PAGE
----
The following is a letter I sent to Denver’s Washington Park Profile in response to their front-page article on keeping backyard chickens:
I’m glad your July article on backyard chickens included the downside. Given the practical issues of daily care, humane concerns, and health consequences of eating eggs, is this something the city of Denver should be encouraging?
Often would-be urban farmers do not understand what they are getting into, as indicated by this from an NBC News report: “Hundreds of chickens, sometimes dozens at a time, are being abandoned each year at the nation’s shelters from California to New York as some hipster farmers discover that hens lay eggs for two years, but can live for a good decade longer, and that actually raising the birds can be noisy, messy, labor-intensive and expensive.” Continue reading “Keeping Backyard Chickens Is Not a Good Idea”
Living in Denver, with the Broncos going to the Super Bowl this year, I see lots of people dressed in the Broncos’ team colors, pages and pages of news coverage of the teams and their prospects, many parties being planned, and for a wealthy few, the anticipation of attending the game itself. At the risk of being asked what planet I come from, or being considered “un-American” because I am not going to watch the game (a fitness instructor in a class I attend actually said this), I’d like to explore some concerns behind the hoopla. When we look more closely at the Super Bowl, we see a waste of environmental resources, large amounts of consumers’ money spent on throwaway items, and a glorification of violence–all as part of an event priced so high that people of average income cannot even attend.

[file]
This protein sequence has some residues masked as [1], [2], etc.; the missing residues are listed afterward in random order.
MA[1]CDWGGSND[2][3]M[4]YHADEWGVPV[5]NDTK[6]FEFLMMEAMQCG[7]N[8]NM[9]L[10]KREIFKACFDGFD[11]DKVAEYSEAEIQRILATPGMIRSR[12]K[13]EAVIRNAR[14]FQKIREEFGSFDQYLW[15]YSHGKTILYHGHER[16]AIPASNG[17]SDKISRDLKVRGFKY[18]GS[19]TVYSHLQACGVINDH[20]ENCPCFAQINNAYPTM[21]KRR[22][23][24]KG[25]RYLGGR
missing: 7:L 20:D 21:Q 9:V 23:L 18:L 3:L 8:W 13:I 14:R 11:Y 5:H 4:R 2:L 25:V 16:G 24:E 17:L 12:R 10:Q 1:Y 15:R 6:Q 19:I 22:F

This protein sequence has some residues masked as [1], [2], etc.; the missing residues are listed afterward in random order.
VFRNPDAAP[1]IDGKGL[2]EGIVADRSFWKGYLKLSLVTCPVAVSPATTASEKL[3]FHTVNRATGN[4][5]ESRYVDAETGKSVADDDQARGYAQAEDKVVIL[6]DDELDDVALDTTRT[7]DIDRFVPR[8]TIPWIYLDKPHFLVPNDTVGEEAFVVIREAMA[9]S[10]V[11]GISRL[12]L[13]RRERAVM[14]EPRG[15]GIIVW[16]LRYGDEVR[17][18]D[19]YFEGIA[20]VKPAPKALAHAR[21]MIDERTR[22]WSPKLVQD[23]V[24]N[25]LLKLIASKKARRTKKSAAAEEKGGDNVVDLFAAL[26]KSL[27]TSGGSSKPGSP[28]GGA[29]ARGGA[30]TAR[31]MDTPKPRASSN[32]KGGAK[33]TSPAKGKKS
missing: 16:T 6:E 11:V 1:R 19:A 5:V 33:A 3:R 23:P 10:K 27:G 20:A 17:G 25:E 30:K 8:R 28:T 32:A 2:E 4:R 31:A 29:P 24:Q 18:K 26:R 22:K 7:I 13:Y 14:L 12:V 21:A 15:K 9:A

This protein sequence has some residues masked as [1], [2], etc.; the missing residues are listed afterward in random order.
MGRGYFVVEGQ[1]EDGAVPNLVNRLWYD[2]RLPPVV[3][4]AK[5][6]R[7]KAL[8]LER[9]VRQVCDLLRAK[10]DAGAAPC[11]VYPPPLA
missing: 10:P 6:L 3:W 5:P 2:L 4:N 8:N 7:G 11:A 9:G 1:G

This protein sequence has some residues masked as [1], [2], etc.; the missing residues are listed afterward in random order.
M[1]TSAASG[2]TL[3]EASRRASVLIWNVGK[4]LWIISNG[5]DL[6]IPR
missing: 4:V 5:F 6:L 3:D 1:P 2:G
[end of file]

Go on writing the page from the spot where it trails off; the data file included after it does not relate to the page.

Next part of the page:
First of all, let’s look at the expense. According to ABC News, Super Bowl spending will top $15.5 billion for food, decor, and team apparel. In the buying of T-shirts, jackets, hats, scarves, gloves, pajamas, blankets, tote bags, glassware, banners, and countless other wearable and collectible items displaying the team colors, does anyone consider that it is wasteful of both the consumer’s money and the resources that go into making these items that will be worn or used only a very few times? I go back to the slogan: when you are considering buying something, instead of asking “Can I afford this?” ask “Can the planet afford this?” I even saw a tiny baby wearing a Broncos-themed outfit–her parents are already teaching her to consume frivolous, throwaway items that were probably shipped all the way from China.
Continue reading “Why I’m Not Caught Up in Super Bowl Mania”
The Modern Savage: Our Unthinking Decision to Eat Animals, by James McWilliams. Thomas Dunne Books, 2015.